Variations on a Theme of Paganini
Brahms intended the work to be more than simply a set of theme and variations; each variation also has the characteristic of a study. He published it as Studies for Pianoforte: Variations on a Theme of Paganini. The work was dedicated to the piano virtuoso Carl Tausig.
It is well known for its emotional depth and technical challenges. David Dubal describes it as "a legend in the piano literature,"  and "fiendish," "one of the most subtly difficult works in the literature." Clara Schumann called it Hexenvariationen (Witch's Variations) because of its difficulty. Dubal quotes critic James Huneker:
“Brahms and Paganini! Was ever so strange a couple in harness? Caliban and Ariel, Jove and Puck. The stolid German, the vibratile Italian! Yet fantasy wins, even if brewed in a homely Teutonic kettle ... These diabolical variations, the last word in the technical literature of the piano, are also vast spiritual problems. To play them requires fingers of steel, a heart of burning lava and the courage of a lion.”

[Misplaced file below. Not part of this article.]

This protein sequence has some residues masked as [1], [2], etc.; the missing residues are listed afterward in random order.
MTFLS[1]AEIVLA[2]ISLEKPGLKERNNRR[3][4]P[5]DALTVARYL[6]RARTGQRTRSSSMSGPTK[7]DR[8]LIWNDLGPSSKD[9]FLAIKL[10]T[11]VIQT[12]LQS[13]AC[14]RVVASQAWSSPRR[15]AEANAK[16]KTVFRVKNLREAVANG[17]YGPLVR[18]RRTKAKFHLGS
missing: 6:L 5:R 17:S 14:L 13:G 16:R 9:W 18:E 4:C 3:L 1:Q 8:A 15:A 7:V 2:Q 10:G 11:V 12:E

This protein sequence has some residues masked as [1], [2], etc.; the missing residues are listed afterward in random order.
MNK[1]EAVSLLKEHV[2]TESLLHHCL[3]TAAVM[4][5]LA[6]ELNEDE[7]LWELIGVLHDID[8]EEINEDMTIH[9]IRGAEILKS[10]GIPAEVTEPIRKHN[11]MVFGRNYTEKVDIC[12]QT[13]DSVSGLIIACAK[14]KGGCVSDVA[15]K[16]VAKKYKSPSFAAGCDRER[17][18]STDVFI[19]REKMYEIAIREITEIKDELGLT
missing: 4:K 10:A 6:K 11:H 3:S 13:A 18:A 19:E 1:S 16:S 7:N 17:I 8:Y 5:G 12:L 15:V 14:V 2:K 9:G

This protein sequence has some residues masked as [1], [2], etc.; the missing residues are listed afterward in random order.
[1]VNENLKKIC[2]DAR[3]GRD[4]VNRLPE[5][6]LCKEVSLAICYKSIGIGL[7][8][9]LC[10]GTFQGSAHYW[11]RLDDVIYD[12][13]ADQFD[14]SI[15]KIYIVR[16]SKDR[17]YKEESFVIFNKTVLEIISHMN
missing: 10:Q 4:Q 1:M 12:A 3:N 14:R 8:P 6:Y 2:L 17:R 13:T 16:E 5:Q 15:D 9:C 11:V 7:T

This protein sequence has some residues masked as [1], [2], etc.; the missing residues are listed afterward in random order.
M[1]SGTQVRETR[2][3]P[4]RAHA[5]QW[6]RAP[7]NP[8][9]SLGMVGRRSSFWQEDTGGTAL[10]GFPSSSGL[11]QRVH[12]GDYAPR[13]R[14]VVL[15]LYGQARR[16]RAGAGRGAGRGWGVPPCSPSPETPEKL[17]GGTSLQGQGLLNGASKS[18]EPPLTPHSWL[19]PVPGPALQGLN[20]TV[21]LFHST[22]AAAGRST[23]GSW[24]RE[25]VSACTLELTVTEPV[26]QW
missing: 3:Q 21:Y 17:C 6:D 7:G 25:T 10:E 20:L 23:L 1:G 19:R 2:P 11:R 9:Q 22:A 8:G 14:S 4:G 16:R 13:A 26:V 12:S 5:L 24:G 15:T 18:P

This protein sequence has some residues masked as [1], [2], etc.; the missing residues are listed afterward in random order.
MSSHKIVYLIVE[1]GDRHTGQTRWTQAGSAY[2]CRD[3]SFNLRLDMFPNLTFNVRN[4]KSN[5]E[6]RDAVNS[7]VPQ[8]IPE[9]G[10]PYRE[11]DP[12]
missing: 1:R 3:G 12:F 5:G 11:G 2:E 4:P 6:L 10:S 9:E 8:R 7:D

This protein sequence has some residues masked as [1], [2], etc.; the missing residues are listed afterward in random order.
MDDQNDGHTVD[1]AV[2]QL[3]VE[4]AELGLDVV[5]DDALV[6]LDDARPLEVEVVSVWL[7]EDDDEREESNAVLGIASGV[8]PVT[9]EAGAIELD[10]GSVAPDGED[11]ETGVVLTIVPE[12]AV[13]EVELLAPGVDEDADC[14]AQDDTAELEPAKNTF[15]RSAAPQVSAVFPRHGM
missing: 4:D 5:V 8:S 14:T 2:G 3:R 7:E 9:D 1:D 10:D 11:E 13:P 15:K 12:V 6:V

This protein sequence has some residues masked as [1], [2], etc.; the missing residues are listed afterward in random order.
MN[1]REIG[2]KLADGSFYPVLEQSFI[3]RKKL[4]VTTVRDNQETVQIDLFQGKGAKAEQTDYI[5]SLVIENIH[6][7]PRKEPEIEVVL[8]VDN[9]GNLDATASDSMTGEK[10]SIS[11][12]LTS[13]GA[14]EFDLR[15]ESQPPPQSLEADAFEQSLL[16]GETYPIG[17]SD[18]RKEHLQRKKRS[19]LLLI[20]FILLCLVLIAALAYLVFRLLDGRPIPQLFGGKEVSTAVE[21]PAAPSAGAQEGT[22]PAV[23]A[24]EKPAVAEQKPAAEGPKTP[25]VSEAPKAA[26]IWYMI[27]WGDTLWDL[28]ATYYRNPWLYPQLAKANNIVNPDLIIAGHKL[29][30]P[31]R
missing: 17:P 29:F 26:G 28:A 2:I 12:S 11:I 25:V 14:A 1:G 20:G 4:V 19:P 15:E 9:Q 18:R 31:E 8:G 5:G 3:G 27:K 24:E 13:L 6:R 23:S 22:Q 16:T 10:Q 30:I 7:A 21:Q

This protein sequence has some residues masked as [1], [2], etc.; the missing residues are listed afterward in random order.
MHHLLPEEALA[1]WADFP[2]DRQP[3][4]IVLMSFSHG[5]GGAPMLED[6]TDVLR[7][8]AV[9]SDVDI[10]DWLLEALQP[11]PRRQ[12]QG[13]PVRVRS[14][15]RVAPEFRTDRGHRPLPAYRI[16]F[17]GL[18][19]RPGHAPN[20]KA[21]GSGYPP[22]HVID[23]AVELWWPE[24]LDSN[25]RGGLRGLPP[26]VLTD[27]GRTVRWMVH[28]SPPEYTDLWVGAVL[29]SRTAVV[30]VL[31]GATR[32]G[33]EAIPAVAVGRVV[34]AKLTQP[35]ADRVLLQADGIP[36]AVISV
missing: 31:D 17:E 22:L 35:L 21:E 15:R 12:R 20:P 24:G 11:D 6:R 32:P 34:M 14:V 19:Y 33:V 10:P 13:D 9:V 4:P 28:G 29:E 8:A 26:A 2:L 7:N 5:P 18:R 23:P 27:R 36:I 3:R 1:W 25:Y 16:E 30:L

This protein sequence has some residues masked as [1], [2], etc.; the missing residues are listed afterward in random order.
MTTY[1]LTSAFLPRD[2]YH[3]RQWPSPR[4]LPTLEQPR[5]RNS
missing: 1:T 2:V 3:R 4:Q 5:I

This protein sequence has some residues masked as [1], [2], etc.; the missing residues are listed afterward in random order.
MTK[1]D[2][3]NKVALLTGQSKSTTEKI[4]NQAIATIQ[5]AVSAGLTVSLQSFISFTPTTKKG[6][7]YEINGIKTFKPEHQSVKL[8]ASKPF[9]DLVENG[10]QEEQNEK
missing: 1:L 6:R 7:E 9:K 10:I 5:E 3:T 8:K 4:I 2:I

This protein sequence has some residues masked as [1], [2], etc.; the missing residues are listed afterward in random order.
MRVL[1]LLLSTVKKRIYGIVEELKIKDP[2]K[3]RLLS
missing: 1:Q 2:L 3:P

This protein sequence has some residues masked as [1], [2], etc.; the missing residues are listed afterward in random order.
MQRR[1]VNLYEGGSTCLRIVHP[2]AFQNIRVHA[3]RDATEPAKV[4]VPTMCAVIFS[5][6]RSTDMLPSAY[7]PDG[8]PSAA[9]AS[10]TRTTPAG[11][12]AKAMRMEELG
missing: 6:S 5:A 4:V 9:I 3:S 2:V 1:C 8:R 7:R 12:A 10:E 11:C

The work consists of two books. Each book opens with the theme, Paganini's Caprice No. 24 in A minor, followed by fourteen variations. The final variation in each section is virtuosic and climactic.
- Dubal, David (2004). The Art of the Piano: Its Performers, Literature, and Recordings (3rd ed.). Amadeus Press.
- Swafford, Jan (1999). Johannes Brahms: A Biography. New York: Vintage Books, Random House. ISBN 978-0679745822.
- Paganini Variations, Book I, Book II: Scores at the International Music Score Library Project
- Beggerow, Alan (January 23, 2014). "Brahms - Studies For Pianoforte, Variations On A Theme Of Paganini Opus 35". Musical Musings Blog.
- Hansen, Kelly Dean (January 9, 2009). "Opus 35 Listening Guide - Variations on a theme of Paganini (Studies for Piano)".
- Zhou, Wenli (2012). Piano Variations by Liszt, Brahms and Rachmaninoff on a Theme by Paganini (PDF) (D.M.A.). Rice University.